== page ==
Wood Stacking (and little boys need work)


Beautiful, eh?  Like many rural folks, we depend on a wood stove for heat in the winter.  Wood stove heat was new to me when we moved out here, but I’ve fallen in love with it.  There’s not much more cozy than a fire going in the wood stove, with a pot of soup simmering away on top.

But this post isn’t about our wood stove, or even the wood you see stacked above.  It’s about little boys.  It’s about developing a strong work ethic in our children.

This weekend my husband took off in the afternoon to borrow his dad’s dump trailer and pick up several facecords of wood.  My husband cuts as much as he can from our property, but as he works full-time, he isn’t able to cut enough to supply our entire winter heat.  He showed up a couple of hours later with the load of wood and his mom who wanted to help.  Our 4-year-old son and I headed out to help stack wood.

The little guy helped the entire time, taking one, or even two pieces, over to the stack, putting them on the highest spot he could (because it wasn’t challenging enough to put them where he could easily reach) and then RUNNING back to the pile to pick up more wood.  He did this over and over again until the pile was gone, sprinting every time.  He worked so hard, and we were so proud of him.  (And a little side note – we just started giving him a very small allowance for extra chores he helps with, to teach him about money and giving, as his Sunday school class does an offering for Heifer Intl.  When my husband told the little guy how proud he was for his hard work, his response was, very matter of fact, “Yes, that’s why I cost so much money.”  Out of the mouths of babes.)

And that brings me to the point of this post.  Little boys need work.  Some may think  we’re harsh for having our 4-year-old help do things like stacking wood (although he actually volunteered for the job), but he thrives when he has a job to do.  He craves work, just like his dad.  It’s amazing to see how young that work ethic can develop in children.  And there is plenty of fun and play for most of his day.  But work is what boys are made to do.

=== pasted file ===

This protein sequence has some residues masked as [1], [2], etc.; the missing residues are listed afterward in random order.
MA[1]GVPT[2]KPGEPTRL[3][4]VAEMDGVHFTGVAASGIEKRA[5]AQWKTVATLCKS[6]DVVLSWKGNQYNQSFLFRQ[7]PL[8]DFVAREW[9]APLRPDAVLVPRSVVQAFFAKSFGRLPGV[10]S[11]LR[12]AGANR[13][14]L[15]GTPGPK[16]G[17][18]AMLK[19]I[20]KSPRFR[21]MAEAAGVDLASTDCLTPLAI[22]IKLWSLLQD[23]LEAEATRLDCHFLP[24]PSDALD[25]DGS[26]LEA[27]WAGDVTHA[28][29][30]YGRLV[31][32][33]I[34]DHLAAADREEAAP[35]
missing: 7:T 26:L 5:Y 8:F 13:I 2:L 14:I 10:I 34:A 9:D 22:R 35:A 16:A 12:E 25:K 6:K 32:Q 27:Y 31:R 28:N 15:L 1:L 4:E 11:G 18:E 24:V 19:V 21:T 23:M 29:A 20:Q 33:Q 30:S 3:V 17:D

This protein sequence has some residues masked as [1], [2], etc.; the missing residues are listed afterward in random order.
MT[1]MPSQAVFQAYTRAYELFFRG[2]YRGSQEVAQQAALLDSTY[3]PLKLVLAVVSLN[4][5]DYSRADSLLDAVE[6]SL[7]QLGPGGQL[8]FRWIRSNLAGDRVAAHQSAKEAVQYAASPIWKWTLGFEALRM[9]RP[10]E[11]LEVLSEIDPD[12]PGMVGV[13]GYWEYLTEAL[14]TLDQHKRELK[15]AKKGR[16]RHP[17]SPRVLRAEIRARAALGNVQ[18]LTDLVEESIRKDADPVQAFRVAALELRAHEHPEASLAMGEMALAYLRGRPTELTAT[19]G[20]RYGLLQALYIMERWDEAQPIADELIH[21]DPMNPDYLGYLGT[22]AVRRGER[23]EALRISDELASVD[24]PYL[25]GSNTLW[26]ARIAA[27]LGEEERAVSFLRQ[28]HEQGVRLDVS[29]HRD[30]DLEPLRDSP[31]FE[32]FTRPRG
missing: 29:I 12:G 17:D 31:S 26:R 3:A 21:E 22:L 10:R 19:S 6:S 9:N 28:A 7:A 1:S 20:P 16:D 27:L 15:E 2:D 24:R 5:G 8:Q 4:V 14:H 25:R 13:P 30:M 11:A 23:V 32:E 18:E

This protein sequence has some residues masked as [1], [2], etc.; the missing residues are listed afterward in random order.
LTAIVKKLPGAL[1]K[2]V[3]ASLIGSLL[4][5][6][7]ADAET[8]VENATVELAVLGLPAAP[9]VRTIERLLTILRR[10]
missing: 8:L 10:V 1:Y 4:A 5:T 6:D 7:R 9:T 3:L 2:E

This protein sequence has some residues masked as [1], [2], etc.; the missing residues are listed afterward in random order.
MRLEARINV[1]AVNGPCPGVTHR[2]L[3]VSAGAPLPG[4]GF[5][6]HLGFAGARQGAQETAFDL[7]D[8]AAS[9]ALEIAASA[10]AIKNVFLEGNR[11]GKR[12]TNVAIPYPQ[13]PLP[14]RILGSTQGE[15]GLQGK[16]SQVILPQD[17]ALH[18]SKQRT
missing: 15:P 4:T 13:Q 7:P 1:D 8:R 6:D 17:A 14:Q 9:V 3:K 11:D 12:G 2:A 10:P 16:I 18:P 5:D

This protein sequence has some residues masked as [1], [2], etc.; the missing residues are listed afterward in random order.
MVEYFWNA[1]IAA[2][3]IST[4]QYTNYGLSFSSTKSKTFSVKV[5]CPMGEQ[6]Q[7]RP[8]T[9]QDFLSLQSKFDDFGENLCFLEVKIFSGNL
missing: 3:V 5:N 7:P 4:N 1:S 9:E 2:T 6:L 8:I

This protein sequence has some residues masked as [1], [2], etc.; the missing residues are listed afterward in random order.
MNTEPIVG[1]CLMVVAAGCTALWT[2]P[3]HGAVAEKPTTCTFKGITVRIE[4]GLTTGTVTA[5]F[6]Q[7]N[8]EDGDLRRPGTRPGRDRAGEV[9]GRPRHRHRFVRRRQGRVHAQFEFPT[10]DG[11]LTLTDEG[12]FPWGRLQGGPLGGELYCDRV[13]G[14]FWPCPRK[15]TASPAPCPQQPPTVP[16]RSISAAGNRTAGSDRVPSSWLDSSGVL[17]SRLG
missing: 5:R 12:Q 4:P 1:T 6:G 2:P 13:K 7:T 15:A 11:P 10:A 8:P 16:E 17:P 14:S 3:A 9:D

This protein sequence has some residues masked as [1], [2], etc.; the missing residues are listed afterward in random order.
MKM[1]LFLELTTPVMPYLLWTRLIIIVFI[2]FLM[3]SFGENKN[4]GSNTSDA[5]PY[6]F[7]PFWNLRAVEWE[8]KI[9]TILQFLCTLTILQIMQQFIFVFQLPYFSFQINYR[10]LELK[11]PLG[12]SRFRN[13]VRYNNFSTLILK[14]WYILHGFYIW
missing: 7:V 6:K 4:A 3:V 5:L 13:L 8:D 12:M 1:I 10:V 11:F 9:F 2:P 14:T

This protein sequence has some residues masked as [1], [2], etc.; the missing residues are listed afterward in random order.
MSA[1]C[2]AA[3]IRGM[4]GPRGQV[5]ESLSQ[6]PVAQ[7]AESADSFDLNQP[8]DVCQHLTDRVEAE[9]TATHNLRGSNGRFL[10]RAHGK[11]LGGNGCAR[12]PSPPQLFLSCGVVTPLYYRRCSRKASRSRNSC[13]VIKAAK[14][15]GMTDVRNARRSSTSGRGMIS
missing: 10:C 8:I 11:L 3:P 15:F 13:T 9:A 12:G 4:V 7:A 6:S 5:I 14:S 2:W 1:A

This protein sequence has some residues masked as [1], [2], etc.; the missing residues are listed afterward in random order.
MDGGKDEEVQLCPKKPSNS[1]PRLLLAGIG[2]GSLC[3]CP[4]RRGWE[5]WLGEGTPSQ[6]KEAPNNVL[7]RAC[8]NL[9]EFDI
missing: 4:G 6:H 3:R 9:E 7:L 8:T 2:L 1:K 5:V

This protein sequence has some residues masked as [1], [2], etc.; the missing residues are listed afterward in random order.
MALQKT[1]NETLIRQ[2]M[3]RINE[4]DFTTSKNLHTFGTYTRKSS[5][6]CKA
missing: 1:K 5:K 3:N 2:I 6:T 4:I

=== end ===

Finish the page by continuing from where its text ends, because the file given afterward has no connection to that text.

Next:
I won’t go off on our culture and how we do an injustice for our boys/men by letting them off the hook with doing hard work.  But why do we have so many young men today still living at home and playing video games, unable to work hard and hold down a steady job?  And before I get carried away on my soap box, that’s all I’ll say about that :).

But the bottom line is that boys need work.  And we shouldn’t be afraid to embrace that need and give our little ones the jobs they need to develop a strong work ethic.



One thought on “Wood Stacking (and little boys need work)

  1. I love this. My three year old loves to help my husband stack wood, go to the woods or cut the grass. I feel if you teach children young enough how to work hard it makes them better workers when they are older. I can see a total difference with city kids and farm kids when they start jobs.

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